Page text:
Cape Town - The route that has led many unsuspecting travellers into Nyanga through the Google Maps navigation system will no longer be a feature on the app.
Global technology giant Google said it has begun removing a route that has led several tourists into a notorious township from of its system.
Google South Africa director Alistair Mokoena revealed this at the signing ceremony of an agreement between Google and the National Tourism Ministry in Cape Town yesterday to promote South Africa as a prime tourist destination and provide training and support to the sector in digital training.
Google’s revelation comes after yet another tourist, Walter Fischel, an American citizen, was shot in the face and robbed in Nyanga while driving from Cape Town International Airport last Friday afternoon.
Fischel’s attack occurred exactly three months after British surgeon Dr Kar Hao Teoh was shot and killed after taking a wrong turn into Nyanga.
“From a Google perspective, we have been in conversation with the Department of Tourism, the City of Cape Town, Cape Town Tourism and other role-players to figure out best the safety and security method we can introduce to address incidents such as the recent happenings,” Mokoena said.
He said through the collaborative process, the multi-stakeholder group had decided on several security measures they could use, including pushing the visibility of warning signs in and around problematic areas, as well as warnings and messaging in campaigns targeted at tourists so they were fully informed and could sensitively plan their trips.
“In locations such as the area around the Nyanga, around the airport and intersection, we have been receiving reports of these attacks, so what we have come up with as Google or Waze is that we have categorised some of these routes as high-risk routes or crime hot spots.
“Based on that data, we are working with our engineering teams to no longer recommend those routes and so instead we will recommend other routes, but nobody can predict where crime is going to come from. We might assume that staying on the N2 is the safest thing to do until crime starts to move on to the N2.
“So for now, we want to make sure crime-prone routes do not come up as recommendations, and for that, we take guidance from the authorities like the City, who as I mentioned earlier are hosting initiatives to address these incidents.”
In August, the National Department of Tourism announced the launch of the Secura Traveller app and operations centre by the Tourism Business Council of South Africa. The app incorporates affordable emergency medical responses, breakdowns and crime-related incident assistance.
It also points travellers and tourism stakeholders to hundreds of emergency service providers when every second counts. The application is one of the ways the ministry revealed that it would be addressing safety and security issues during the peak tourism and summer season.
“As Google, we will always support such work, like we will be doing with the agreement we have signed with the Ministry of Tourism today. I think we all realise that it’s particularly after the Covid-19 pandemic, there’s a need to accelerate economic recovery,” Mokoena said.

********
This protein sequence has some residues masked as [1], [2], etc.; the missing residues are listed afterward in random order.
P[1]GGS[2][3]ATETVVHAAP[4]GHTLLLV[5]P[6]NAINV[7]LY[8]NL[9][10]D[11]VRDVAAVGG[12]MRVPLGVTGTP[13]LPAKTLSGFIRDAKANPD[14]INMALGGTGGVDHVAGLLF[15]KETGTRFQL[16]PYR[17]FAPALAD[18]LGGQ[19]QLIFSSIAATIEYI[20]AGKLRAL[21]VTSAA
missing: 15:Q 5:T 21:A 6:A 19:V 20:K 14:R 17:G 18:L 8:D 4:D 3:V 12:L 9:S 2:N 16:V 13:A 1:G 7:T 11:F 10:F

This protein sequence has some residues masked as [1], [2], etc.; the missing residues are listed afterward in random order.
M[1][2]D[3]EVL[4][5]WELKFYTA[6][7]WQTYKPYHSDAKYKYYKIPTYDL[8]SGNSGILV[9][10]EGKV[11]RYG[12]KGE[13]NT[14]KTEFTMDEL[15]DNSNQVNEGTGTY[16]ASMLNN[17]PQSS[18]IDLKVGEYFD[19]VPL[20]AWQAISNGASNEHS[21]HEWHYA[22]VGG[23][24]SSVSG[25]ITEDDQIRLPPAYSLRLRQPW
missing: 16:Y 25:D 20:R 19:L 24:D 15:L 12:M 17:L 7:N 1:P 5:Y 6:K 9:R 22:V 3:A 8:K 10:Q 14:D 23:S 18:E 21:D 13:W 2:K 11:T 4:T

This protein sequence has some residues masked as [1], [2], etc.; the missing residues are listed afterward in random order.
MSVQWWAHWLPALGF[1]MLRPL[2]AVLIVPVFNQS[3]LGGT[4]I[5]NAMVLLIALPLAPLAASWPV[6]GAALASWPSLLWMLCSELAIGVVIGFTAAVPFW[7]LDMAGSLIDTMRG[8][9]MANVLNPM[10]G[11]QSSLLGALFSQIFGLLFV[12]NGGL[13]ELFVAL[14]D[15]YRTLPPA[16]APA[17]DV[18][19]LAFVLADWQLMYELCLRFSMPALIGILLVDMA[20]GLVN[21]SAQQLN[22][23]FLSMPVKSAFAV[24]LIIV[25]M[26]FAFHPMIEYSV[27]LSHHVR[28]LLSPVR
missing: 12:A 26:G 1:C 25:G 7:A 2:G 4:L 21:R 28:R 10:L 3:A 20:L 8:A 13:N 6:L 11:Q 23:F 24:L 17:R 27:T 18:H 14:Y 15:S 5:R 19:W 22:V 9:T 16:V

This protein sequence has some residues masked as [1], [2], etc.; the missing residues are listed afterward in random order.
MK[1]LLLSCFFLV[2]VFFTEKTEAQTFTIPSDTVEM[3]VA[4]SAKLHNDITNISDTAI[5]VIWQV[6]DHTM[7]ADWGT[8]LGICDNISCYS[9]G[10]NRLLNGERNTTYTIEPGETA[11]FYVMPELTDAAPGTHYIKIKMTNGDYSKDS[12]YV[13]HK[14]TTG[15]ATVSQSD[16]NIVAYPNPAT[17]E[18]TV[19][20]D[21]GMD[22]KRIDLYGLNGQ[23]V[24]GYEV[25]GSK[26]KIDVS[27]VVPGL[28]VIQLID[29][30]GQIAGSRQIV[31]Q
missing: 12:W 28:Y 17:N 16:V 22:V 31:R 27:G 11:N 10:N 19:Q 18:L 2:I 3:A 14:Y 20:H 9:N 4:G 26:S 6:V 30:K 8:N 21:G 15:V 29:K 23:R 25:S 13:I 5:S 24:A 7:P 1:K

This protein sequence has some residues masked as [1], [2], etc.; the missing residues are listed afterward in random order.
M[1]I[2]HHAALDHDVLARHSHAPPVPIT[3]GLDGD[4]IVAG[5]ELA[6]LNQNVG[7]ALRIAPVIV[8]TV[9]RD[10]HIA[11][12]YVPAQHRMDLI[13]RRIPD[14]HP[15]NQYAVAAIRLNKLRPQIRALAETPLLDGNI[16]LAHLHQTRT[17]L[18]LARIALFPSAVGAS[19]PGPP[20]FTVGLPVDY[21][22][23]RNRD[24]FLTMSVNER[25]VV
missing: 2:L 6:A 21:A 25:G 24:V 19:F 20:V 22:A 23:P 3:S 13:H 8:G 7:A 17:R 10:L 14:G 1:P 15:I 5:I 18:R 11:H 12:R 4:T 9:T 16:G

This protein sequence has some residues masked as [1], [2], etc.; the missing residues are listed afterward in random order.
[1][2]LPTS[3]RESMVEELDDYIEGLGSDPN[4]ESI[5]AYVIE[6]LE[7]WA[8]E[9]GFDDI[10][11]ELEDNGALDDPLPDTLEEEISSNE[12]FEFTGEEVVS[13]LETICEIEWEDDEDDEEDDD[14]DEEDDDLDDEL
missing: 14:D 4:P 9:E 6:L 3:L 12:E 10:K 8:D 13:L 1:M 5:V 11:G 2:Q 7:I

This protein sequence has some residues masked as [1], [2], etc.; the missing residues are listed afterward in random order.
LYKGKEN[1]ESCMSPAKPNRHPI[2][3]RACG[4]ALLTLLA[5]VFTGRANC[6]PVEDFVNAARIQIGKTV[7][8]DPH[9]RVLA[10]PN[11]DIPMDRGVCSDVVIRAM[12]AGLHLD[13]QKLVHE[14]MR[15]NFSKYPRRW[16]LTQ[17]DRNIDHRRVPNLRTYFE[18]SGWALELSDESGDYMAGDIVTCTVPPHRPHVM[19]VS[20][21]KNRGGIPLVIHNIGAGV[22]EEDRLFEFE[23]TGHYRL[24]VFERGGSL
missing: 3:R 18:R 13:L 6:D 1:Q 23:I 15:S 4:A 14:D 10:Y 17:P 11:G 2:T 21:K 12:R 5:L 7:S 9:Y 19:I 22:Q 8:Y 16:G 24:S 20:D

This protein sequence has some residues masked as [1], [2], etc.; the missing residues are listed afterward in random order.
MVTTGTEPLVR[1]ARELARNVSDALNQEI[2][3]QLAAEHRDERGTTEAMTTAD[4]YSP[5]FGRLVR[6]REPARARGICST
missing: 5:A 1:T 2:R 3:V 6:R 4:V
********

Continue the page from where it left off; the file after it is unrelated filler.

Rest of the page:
Google through its partnership with the South African tourism sector will work to support the industry by providing the country with access to essential initiatives and programmes.
Tourism Minister Patricia de Lille said: “In a world of digital transformation, the collaboration between technology institutions and government entities has the potential to reshape industries and enhance public services.
“As stated in the Tourism Sector Green Paper, there is a ‘lack of support mechanisms for the sector, particularly SMMEs, to adapt to a digital future and other technological advancements’. This visionary partnership between us and Google focuses on non-monetary exchanges to leverage each party’s strengths for mutual benefits.”
The collaboration between Google and the Tourism Ministry is also set to provide insights into global travel trends and see Google host custom studies that will investigate the impact of digital platforms and online content.
“This information can guide the Department of Tourism and South African Tourism’s strategies for targeting specific markets and tailoring experiences to visitor expectations. This partnership forms part of our vision to grow South African tourism to its full potential, unlock the power of technology in the sector and increase arrivals to South Africa to support economic growth and job creation in South Africa,” De Lille said.
City of Cape Town Mayco member for economic growth James Vos said: “The National Tourism Department’s MOU with Google was an important step in the right direction.
“City of Cape Town Mayor Geordin Hill-Lewis, Cape Town Tourism CEO Enver Duminy, and I have also met with Google to discuss matters relating to safety because we care about the well-being of locals and visitors. Fruitful discussions were held, and the work will now be taken forward by Google technicians and Cape Town traffic and tourism authorities,” Vos said.